More generally, trade in recyclable materials can incur significant search and transaction costs. The markets are often diffuse or occasional, and in some cases include market participants with little market experience. Under such conditions it can be burdensome for buyers and sellers to find each other. Moreover, once they do so the effort expended to agree upon a "fair" price may be considerable due to the heterogeneous and uncertain nature of the commodities being exchanged. While these costs may fall with time, they can be important barriers for a prolonged period. Amongst others, markets for some kinds of construction and demolition waste have high search and transaction costs.
Power in markets for substitute primary material markets may restrict penetration of recyclable materials in some cases, but a greater concern may be lack of competition within markets for recyclable materials themselves.
There is little empirical evidence that the exercise of market power by virgin material producers has suppressed markets for recyclable materials. Moreover, there are also arguments to support the view that market power in virgin material markets may serve to increase the use of recyclable materials. However, it may even be that power within the market for recyclable materials themselves may be reducing recycling rates. In cases where markets are primarily local in nature (i.e. construction and demolition waste), or when there are significant economies of density (i.e. wastepaper collection), there may be issues of market power in the recycling process itself which need to be addressed.
The extent to which such failures and barriers exist varies widely according to the recyclable material in question.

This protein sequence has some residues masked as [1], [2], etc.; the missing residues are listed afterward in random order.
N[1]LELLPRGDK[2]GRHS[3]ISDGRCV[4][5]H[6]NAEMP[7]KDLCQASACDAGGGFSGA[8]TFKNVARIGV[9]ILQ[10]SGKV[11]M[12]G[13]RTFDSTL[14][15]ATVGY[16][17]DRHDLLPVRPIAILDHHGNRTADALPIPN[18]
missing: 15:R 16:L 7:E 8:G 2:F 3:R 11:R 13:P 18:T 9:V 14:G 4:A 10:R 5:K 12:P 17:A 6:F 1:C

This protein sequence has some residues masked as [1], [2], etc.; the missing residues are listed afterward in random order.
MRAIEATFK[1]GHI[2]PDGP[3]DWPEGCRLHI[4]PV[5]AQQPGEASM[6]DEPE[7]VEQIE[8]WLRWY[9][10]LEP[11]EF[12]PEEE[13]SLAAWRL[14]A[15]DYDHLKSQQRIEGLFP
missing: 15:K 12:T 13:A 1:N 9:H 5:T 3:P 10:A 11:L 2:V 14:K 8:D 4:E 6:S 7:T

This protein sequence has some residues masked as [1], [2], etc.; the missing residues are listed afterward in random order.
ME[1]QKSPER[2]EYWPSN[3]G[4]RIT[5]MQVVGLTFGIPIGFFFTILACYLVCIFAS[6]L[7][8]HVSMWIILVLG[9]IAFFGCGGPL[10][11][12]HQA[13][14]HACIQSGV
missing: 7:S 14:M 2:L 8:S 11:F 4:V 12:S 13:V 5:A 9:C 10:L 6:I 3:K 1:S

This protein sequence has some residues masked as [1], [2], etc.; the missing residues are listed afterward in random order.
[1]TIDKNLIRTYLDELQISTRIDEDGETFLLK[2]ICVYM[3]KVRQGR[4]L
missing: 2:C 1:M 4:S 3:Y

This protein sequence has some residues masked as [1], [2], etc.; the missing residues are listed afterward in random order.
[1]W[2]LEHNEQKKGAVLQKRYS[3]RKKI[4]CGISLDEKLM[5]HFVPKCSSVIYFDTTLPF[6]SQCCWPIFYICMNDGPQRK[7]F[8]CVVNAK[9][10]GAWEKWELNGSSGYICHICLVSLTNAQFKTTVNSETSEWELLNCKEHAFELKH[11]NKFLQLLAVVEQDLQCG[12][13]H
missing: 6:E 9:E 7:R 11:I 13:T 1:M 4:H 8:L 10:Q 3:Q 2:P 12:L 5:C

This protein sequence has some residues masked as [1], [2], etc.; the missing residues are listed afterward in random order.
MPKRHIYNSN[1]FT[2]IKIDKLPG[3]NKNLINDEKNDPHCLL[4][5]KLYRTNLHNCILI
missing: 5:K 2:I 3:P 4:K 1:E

While there is evidence for the existence of some market failures and barriers, there is also a need to look in detail at the functioning of individual markets. Indeed, many markets appear to be relatively efficient, while in other cases there may be one or more significant market failures or barriers constraining market development. "Industrial" policies that address such market failures and barriers can be an important complement to more traditional environmental policies.
A range of effective policy measures that address specific problems has been developed.
Encouraging ever-higher recycling rates in an imperfect market may impose very high social welfare costs. In such cases it may be far less costly to address the imperfection within the market than to try and bring about increased recycling rates through increasingly ambitious recycling programmes. Relevant public policies for specific problems include:
Such policies can effectively complement more traditional recycling policies.
The need for the use of policy mixes is emphasised. However, this mix relates not only to environmental policy, but also to market and industrial policy more generally. A thorough understanding of the markets and the means by which different policies interact with each other and impact upon the market is key to the development of the right mix. This is particularly so if one recognises that a number of "environmental" policies (i.e. extended producer responsibility) can impact significantly upon markets in which "industrial" policies (i.e. market regulation) are also operational.
For more information contact: Nick Johnstone, Empirical Policy Analysis Unit, National Policies Division, Environment Directorate.
E-mail: [email protected]